The Night of the Hunter

 The Night of the Hunter - Photo 

Robert Mitchum as the frightening Rev. Harry Powell. While in prison, he learns of hidden money from his cell mate, who he leaves dead in the cell. He infiltrates the dead man's family, kills his wife, and pursues the children, in hopes, of finding the money. This is one of the most scarey, dark,...more


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3 Recommendations

  • John_and_Rose

    's recommendation

    Robert Mitchum as the frightening Rev. Harry Powell. While in prison, he learns of hidden money from his cell mate, who he leaves dead in the cell. He infiltrates the dead man's family, kills his wife, and pursues the children, in hopes, of finding the money. This is one of the most scarey, dark, foreboding movies ever. Directed by Charles Laughton.

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  • cath

    's recommendation

    I love scary movies and when I come across a classic film such as Night of the Hunter, that is suspenseful, original and scares me, I am beyond thrilled. Night of the Hunter is extremely dark (especially considering it was made in 1955) at the same time as being as expressionistic and fantastical as if it was written by the Brothers Grimm. Reverend Harry Powell became one of Robert Mitchum's most iconic roles and it's easy to see why. Harry Powell poses as a reverend, seeks out and charms a widow into marrying him, murders her and then hunts her children all in pursuit of a potentially long-lost $10, 000. It's an incredible masterpiece of suspense and foreboding.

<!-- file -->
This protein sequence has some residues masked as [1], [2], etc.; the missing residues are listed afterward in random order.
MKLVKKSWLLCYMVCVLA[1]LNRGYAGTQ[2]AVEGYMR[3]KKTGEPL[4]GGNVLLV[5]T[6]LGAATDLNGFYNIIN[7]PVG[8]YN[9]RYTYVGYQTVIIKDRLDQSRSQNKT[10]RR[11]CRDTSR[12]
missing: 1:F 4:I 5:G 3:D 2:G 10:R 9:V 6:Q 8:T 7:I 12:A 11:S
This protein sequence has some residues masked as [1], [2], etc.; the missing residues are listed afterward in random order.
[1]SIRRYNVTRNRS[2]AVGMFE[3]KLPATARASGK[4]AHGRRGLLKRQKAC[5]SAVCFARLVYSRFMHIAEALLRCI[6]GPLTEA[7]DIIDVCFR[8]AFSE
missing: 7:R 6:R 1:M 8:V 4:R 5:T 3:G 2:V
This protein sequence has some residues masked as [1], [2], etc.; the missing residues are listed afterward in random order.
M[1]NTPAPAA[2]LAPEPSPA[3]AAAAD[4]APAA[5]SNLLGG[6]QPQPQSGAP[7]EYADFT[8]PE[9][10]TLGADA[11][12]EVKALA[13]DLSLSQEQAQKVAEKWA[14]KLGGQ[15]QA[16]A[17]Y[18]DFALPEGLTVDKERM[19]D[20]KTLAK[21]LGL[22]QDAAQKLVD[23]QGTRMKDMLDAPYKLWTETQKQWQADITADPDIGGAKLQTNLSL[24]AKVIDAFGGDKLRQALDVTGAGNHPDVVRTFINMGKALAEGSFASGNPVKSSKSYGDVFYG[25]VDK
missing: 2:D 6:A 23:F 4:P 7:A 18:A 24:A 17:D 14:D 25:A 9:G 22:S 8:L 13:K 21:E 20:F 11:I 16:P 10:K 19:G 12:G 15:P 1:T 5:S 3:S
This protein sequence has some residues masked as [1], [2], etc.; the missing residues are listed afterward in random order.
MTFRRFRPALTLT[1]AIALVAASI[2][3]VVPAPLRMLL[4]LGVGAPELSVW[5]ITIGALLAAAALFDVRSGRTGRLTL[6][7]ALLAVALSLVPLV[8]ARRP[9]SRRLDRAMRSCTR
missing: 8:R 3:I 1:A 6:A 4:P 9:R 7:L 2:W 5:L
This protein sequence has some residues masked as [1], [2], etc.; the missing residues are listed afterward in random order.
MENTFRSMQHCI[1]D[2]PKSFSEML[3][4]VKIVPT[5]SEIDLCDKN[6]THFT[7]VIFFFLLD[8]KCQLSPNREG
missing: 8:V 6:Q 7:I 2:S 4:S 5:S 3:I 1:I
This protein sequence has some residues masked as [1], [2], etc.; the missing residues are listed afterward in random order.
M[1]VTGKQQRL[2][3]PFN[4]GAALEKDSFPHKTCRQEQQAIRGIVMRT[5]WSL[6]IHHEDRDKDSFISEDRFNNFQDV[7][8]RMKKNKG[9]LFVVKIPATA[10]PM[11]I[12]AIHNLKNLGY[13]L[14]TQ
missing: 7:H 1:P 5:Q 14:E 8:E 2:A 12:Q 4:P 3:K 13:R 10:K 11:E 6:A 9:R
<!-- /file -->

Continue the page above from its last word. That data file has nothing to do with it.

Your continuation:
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  • roborange

    's recommendation

    A very frightening movie to have been made in 1955. In the entire history of American movies, The Night of the Hunter stands out as the rarest and most exotic of specimens. It is, to say the least, a masterpiece--and not just because it was the only movie directed by flamboyant actor Charles Laughton or the only produced solo screenplay by the legendary critic James Agee (who also cowrote The African Queen). The truth is, nobody has ever made anything approaching its phantasmagoric, overheated style in which German expressionism, religious hysteria, fairy-tale fantasy (of the Grimm-est variety), and stalker movie are brought together in a furious boil. Like a nightmarish premonition of stalker movies to come, Night of the Hunter tells the suspenseful tale of a demented preacher (Robert Mitchum, in a performance that prefigures his memorable villain in Cape Fear), who torments a boy and his little sister--even marries their mixed-up mother (Shelley Winters)--because he's certain the kids know where their late bank-robber father hid a stash of stolen money. So dramatic, primal, and unforgettable are its images--the preacher's shadow looming over the children in their bedroom, the magical boat ride down a river whose banks teem with fantastic wildlife, those tattoos of LOVE and HATE on the unholy man's knuckles, the golden locks of a drowned woman waving in the current along with the indigenous plant life in her watery grave--that they're still haunting audiences (and filmmakers) today.

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